Reflecting telescope

From Academic Kids

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Ritchey 24" reflecting telescope

A reflecting telescope (reflector) is an optical telescope which uses mirrors, rather than lenses, to reflect light. The British scientist Sir Isaac Newton designed the first reflector circa 1670. He designed the reflector in order to solve the problem of chromatic aberration, a serious degradation in all refracting telescopes before the perfection of achromatic lenses. The traditional two-mirrored reflector is known as a Newtonian reflector.

While the Newtonian focus design still used in amateur astronomy, professionals now tend to use prime focus, Cassegrain focus, and coudé focus designs. By 2001, there were at least 49 reflectors with primary mirrors having diameters of 2m+.


Technical considerations

The primary mirror is the reflector telescope's basic optical element and creates an image at the focal plane. The distance from the mirror to the focal plane is called the focal length. Film or a digital sensor may be located here to record the image, or an eyepiece for visual observation.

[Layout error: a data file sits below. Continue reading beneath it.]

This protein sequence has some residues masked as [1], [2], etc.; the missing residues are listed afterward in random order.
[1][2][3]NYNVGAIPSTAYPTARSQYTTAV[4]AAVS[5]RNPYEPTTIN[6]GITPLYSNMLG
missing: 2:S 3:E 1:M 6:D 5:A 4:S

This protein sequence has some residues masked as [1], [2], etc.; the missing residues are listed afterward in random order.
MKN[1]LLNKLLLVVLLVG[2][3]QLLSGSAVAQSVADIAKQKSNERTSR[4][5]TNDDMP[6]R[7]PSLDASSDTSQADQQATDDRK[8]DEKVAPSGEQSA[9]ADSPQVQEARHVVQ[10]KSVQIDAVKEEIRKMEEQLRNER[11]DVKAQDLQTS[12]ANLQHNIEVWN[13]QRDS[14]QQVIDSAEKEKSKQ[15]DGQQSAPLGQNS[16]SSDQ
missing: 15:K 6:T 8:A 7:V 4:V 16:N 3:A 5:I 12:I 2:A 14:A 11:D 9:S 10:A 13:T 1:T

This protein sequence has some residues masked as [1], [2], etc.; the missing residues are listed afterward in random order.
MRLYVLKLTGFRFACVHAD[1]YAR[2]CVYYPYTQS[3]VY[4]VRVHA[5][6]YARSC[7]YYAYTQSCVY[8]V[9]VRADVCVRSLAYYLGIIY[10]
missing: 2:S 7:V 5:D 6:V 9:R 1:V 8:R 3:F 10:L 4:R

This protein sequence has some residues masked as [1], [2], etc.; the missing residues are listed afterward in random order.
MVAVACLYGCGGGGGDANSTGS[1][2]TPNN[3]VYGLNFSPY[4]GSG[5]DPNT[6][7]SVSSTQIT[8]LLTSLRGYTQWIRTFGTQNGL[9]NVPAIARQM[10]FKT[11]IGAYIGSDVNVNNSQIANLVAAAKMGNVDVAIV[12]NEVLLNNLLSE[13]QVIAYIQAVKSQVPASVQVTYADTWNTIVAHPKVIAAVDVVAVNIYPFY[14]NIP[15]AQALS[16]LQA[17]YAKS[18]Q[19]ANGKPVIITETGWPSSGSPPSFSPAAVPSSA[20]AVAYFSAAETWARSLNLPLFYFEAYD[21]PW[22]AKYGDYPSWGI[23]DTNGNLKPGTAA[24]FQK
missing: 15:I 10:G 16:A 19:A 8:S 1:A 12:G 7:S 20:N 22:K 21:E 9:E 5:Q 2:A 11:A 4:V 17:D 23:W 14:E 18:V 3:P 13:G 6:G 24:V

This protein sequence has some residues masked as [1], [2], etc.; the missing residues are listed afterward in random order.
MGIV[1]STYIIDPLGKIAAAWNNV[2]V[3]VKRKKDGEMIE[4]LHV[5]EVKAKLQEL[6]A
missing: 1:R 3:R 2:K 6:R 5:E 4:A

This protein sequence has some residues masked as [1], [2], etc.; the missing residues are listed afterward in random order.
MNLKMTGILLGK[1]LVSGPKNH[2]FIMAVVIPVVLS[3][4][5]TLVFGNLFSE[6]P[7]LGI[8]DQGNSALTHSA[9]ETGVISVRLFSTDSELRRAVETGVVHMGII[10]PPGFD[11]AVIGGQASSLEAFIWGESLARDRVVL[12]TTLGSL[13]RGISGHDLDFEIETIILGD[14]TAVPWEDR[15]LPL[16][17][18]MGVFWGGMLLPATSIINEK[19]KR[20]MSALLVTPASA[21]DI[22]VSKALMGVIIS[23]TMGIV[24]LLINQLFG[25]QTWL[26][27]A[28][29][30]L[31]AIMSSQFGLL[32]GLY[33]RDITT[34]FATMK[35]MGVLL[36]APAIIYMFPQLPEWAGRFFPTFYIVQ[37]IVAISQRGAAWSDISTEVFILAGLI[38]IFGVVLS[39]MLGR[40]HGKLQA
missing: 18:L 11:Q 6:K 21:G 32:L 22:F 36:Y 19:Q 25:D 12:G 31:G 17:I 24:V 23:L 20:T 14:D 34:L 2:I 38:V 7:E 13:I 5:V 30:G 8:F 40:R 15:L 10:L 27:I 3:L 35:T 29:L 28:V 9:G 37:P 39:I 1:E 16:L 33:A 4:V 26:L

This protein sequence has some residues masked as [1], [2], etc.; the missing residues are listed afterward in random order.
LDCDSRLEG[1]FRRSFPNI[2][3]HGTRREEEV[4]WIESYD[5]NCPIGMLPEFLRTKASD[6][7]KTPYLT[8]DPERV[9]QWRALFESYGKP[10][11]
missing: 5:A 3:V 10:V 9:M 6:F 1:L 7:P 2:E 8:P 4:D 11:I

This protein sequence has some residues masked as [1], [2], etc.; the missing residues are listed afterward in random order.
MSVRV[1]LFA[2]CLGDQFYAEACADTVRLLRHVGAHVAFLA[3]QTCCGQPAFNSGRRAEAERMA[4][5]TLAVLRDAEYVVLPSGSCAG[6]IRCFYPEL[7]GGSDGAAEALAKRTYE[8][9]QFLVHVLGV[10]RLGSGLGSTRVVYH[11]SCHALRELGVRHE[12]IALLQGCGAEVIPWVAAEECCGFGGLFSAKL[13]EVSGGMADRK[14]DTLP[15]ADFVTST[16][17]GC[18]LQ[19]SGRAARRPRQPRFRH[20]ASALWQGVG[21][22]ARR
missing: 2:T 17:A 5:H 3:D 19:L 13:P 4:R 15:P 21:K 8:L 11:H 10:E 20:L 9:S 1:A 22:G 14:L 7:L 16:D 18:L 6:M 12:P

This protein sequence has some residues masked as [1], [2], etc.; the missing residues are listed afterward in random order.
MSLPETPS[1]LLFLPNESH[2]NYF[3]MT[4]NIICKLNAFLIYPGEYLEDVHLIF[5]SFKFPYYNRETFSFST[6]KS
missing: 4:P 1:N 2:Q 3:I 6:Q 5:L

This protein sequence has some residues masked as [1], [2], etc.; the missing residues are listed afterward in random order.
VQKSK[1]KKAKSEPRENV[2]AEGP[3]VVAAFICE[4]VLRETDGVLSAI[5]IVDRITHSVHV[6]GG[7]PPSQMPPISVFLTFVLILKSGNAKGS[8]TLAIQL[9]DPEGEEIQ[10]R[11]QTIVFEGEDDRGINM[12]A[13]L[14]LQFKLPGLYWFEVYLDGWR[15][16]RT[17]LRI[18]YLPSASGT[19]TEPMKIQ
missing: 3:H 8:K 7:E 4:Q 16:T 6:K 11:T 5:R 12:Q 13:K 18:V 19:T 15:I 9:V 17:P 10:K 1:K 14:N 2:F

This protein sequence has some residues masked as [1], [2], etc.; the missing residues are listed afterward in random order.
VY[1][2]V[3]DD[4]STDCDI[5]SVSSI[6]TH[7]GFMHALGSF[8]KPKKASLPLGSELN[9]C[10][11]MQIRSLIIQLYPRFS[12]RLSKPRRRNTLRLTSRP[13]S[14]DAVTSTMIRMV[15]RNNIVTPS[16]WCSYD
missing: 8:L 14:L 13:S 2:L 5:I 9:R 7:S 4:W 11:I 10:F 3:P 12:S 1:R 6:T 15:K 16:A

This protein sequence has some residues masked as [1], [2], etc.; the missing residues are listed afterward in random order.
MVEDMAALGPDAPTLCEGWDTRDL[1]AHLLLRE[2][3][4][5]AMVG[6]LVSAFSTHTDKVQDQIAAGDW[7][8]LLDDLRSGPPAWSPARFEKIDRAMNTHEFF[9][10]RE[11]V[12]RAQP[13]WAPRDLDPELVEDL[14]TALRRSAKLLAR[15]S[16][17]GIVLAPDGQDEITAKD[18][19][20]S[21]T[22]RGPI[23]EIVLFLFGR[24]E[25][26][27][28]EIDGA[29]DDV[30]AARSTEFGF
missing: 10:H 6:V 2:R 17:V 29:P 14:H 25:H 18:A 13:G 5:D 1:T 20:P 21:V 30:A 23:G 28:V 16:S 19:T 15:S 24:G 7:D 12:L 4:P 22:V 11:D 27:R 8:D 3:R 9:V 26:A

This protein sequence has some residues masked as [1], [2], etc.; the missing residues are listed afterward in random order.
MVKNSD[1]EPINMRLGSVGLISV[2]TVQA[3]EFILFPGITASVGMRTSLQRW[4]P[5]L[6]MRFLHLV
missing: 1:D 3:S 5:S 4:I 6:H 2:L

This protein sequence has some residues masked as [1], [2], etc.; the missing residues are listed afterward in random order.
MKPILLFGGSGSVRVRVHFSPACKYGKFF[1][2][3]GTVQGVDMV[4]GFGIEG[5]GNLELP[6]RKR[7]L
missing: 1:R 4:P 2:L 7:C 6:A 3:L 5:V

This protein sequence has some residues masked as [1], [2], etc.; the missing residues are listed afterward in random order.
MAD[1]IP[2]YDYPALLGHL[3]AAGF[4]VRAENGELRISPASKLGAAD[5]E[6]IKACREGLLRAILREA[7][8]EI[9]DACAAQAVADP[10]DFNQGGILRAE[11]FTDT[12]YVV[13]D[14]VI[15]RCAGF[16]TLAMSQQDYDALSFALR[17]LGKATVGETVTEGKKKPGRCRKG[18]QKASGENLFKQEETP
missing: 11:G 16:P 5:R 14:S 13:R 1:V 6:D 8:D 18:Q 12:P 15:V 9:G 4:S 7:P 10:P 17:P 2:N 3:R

Reflector mirrors eliminate chromatic aberration but still contain other types of aberrations.Expensive telescopes will have additional optical elements to correct some of these aberrations;

  • spherical aberration when a non-parabolic mirror is used (the image plane is not flat)
  • coma
  • distortion over the field of view

Nearly all large research-grade astronomical telescopes are reflectors. There are several reasons for this:

  • In a lens the entire volume of material has to be free of imperfection and inhomogeneities, whereas in a mirror, only one surface has to be perfectly polished.
  • Light of different wavelengths travels through a medium other than vacuum at different speeds. This causes chromatic aberration in uncorrected lenses and creating an aberration-free large lens is a costly process. A mirror can eliminate this problem entirely.